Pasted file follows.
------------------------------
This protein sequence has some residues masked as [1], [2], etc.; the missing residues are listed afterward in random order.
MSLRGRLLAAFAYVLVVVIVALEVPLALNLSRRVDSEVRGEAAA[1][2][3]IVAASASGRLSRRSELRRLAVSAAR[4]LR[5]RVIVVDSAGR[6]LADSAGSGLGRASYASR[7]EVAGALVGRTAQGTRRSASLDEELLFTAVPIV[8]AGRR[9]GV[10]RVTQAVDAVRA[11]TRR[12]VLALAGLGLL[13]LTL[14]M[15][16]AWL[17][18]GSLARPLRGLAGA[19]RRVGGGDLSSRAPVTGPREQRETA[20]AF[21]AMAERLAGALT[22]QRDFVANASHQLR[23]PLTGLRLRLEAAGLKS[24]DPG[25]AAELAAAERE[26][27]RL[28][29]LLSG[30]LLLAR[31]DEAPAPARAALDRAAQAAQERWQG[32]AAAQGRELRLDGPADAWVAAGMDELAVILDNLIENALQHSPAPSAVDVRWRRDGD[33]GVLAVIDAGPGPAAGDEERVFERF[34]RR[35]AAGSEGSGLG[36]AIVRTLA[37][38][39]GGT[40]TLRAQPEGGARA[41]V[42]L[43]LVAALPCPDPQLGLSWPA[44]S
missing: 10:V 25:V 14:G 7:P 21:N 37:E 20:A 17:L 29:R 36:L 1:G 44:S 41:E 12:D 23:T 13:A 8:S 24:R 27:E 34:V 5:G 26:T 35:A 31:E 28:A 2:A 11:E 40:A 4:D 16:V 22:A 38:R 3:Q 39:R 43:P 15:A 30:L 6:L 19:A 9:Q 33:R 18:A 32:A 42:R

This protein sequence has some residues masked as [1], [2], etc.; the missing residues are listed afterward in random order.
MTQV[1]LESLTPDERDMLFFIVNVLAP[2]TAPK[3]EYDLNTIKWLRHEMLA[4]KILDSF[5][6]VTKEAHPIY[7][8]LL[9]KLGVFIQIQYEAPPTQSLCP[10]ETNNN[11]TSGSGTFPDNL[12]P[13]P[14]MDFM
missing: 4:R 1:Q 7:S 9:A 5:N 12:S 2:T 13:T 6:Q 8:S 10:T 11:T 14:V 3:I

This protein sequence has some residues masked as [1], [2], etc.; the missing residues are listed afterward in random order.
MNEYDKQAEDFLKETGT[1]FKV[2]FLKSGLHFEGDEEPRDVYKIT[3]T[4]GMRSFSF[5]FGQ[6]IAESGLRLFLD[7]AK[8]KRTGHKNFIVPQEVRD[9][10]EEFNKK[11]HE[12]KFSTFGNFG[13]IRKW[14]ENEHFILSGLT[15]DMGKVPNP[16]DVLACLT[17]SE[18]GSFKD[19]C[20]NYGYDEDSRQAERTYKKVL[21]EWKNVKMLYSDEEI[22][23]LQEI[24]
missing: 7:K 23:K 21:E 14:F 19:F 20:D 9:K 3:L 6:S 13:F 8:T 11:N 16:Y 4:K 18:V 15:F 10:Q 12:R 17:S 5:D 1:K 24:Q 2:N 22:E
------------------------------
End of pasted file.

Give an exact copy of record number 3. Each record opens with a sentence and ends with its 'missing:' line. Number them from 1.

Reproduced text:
This protein sequence has some residues masked as [1], [2], etc.; the missing residues are listed afterward in random order.
MNEYDKQAEDFLKETGT[1]FKV[2]FLKSGLHFEGDEEPRDVYKIT[3]T[4]GMRSFSF[5]FGQ[6]IAESGLRLFLD[7]AK[8]KRTGHKNFIVPQEVRD[9][10]EEFNKK[11]HE[12]KFSTFGNFG[13]IRKW[14]ENEHFILSGLT[15]DMGKVPNP[16]DVLACLT[17]SE[18]GSFKD[19]C[20]NYGYDEDSRQAERTYKKVL[21]EWKNVKMLYSDEEI[22][23]LQEI[24]
missing: 7:K 23:K 21:E 14:F 19:F 20:D 9:K 3:L 6:S 13:F 8:T 11:N 16:Y 4:K 18:V 15:F 10:Q 12:R 17:S 5:D 1:K 24:Q 2:N 22:E